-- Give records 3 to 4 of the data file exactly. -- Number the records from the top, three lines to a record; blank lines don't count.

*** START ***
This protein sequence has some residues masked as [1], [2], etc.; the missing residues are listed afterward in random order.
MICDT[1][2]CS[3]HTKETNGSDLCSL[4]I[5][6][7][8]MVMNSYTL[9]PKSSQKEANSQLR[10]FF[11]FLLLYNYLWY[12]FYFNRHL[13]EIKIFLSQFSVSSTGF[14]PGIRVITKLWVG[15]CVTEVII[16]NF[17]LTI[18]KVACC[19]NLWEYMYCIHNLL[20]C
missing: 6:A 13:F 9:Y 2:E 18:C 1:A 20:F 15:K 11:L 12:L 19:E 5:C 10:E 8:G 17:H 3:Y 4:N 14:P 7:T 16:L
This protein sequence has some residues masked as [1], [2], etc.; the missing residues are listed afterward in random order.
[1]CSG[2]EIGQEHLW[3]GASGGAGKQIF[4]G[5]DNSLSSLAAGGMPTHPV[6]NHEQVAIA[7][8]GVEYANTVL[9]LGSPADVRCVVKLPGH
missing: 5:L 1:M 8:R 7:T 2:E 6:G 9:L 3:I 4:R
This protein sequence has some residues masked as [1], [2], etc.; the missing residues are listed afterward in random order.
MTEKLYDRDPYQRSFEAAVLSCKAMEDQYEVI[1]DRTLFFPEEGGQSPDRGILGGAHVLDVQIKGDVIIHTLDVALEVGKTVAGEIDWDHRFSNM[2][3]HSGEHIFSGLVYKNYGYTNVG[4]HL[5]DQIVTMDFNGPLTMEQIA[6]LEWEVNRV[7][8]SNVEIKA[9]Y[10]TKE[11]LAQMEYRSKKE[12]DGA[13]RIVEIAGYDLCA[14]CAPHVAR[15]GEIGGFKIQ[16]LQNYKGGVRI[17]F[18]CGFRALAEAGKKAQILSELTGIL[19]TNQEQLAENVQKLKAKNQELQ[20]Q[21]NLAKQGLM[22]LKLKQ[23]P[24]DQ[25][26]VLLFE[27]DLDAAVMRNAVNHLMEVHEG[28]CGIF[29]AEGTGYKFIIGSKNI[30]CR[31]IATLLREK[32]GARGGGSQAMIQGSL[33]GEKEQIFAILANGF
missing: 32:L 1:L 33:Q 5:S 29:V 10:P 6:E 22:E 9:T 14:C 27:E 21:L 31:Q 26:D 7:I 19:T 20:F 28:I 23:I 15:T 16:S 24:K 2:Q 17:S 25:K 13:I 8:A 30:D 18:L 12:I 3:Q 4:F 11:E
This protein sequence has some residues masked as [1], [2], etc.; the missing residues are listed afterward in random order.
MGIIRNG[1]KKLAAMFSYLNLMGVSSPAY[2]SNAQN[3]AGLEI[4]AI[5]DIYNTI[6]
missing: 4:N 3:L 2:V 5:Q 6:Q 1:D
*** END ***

This protein sequence has some residues masked as [1], [2], etc.; the missing residues are listed afterward in random order.
MTEKLYDRDPYQRSFEAAVLSCKAMEDQYEVI[1]DRTLFFPEEGGQSPDRGILGGAHVLDVQIKGDVIIHTLDVALEVGKTVAGEIDWDHRFSNM[2][3]HSGEHIFSGLVYKNYGYTNVG[4]HL[5]DQIVTMDFNGPLTMEQIA[6]LEWEVNRV[7][8]SNVEIKA[9]Y[10]TKE[11]LAQMEYRSKKE[12]DGA[13]RIVEIAGYDLCA[14]CAPHVAR[15]GEIGGFKIQ[16]LQNYKGGVRI[17]F[18]CGFRALAEAGKKAQILSELTGIL[19]TNQEQLAENVQKLKAKNQELQ[20]Q[21]NLAKQGLM[22]LKLKQ[23]P[24]DQ[25][26]VLLFE[27]DLDAAVMRNAVNHLMEVHEG[28]CGIF[29]AEGTGYKFIIGSKNI[30]CR[31]IATLLREK[32]GARGGGSQAMIQGSL[33]GEKEQIFAILANGF
missing: 32:L 1:L 33:Q 5:S 29:V 10:P 6:E 22:E 9:T 14:C 27:E 21:L 31:Q 26:D 7:I 19:T 20:F 28:I 23:I 15:T 16:S 24:K 2:Q 17:S 25:K 13:I 8:A 30:D 18:L 12:I 3:Q 4:F 11:E
This protein sequence has some residues masked as [1], [2], etc.; the missing residues are listed afterward in random order.
MGIIRNG[1]KKLAAMFSYLNLMGVSSPAY[2]SNAQN[3]AGLEI[4]AI[5]DIYNTI[6]
missing: 4:N 3:L 2:V 5:Q 6:Q 1:D